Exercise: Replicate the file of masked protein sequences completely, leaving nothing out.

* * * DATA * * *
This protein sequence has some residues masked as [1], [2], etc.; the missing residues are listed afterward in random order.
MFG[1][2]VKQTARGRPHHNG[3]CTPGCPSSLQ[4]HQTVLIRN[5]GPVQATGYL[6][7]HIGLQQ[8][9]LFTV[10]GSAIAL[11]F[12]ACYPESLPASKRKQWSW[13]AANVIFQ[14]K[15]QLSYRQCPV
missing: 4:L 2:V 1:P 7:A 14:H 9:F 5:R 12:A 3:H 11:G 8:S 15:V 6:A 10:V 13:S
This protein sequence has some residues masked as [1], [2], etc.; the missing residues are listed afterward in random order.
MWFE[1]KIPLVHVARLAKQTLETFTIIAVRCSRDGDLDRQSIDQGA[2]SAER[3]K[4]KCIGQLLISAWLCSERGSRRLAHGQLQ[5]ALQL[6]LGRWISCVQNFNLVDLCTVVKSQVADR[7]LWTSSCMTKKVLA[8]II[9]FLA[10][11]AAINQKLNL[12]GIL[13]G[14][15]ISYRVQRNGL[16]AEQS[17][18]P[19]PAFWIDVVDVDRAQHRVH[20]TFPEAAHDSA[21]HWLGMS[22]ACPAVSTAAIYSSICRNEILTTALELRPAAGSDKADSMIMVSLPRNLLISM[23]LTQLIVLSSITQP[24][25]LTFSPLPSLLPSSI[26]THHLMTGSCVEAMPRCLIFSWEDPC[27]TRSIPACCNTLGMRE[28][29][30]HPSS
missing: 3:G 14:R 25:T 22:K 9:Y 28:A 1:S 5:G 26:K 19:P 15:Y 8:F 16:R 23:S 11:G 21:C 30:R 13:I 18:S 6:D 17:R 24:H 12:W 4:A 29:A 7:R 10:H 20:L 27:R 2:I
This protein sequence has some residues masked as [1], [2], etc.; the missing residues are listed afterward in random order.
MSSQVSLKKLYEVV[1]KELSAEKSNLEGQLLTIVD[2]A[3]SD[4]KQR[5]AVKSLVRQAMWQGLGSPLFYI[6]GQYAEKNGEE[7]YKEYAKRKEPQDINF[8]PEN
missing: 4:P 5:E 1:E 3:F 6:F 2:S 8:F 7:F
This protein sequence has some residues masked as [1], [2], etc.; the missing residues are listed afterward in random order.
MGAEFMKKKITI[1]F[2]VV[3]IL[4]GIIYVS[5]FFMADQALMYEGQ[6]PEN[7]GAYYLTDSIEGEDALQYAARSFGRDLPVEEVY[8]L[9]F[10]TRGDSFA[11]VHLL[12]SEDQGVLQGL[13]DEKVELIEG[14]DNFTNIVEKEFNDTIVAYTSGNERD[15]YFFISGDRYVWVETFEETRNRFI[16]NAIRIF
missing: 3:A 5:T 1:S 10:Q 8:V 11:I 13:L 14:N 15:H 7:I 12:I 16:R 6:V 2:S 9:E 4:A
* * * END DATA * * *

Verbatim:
This protein sequence has some residues masked as [1], [2], etc.; the missing residues are listed afterward in random order.
MFG[1][2]VKQTARGRPHHNG[3]CTPGCPSSLQ[4]HQTVLIRN[5]GPVQATGYL[6][7]HIGLQQ[8][9]LFTV[10]GSAIAL[11]F[12]ACYPESLPASKRKQWSW[13]AANVIFQ[14]K[15]QLSYRQCPV
missing: 4:L 2:V 1:P 7:A 14:H 9:F 5:R 12:A 3:H 11:G 8:S 15:V 6:A 10:V 13:S
This protein sequence has some residues masked as [1], [2], etc.; the missing residues are listed afterward in random order.
MWFE[1]KIPLVHVARLAKQTLETFTIIAVRCSRDGDLDRQSIDQGA[2]SAER[3]K[4]KCIGQLLISAWLCSERGSRRLAHGQLQ[5]ALQL[6]LGRWISCVQNFNLVDLCTVVKSQVADR[7]LWTSSCMTKKVLA[8]II[9]FLA[10][11]AAINQKLNL[12]GIL[13]G[14][15]ISYRVQRNGL[16]AEQS[17][18]P[19]PAFWIDVVDVDRAQHRVH[20]TFPEAAHDSA[21]HWLGMS[22]ACPAVSTAAIYSSICRNEILTTALELRPAAGSDKADSMIMVSLPRNLLISM[23]LTQLIVLSSITQP[24][25]LTFSPLPSLLPSSI[26]THHLMTGSCVEAMPRCLIFSWEDPC[27]TRSIPACCNTLGMRE[28][29][30]HPSS
missing: 3:G 14:R 25:T 22:K 9:Y 28:A 1:S 5:G 26:K 19:P 15:Y 8:F 16:R 23:S 11:G 21:C 30:R 13:I 18:S 6:D 17:R 24:H 12:W 4:A 29:A 7:R 10:H 20:L 27:R 2:I
This protein sequence has some residues masked as [1], [2], etc.; the missing residues are listed afterward in random order.
MSSQVSLKKLYEVV[1]KELSAEKSNLEGQLLTIVD[2]A[3]SD[4]KQR[5]AVKSLVRQAMWQGLGSPLFYI[6]GQYAEKNGEE[7]YKEYAKRKEPQDINF[8]PEN
missing: 4:P 5:E 1:E 3:F 6:F 2:S 8:F 7:F
This protein sequence has some residues masked as [1], [2], etc.; the missing residues are listed afterward in random order.
MGAEFMKKKITI[1]F[2]VV[3]IL[4]GIIYVS[5]FFMADQALMYEGQ[6]PEN[7]GAYYLTDSIEGEDALQYAARSFGRDLPVEEVY[8]L[9]F[10]TRGDSFA[11]VHLL[12]SEDQGVLQGL[13]DEKVELIEG[14]DNFTNIVEKEFNDTIVAYTSGNERD[15]YFFISGDRYVWVETFEETRNRFI[16]NAIRIF
missing: 3:A 5:T 1:S 10:Q 8:V 11:I 13:L 14:N 15:H 7:I 12:I 16:R 6:V 2:S 9:E 4:A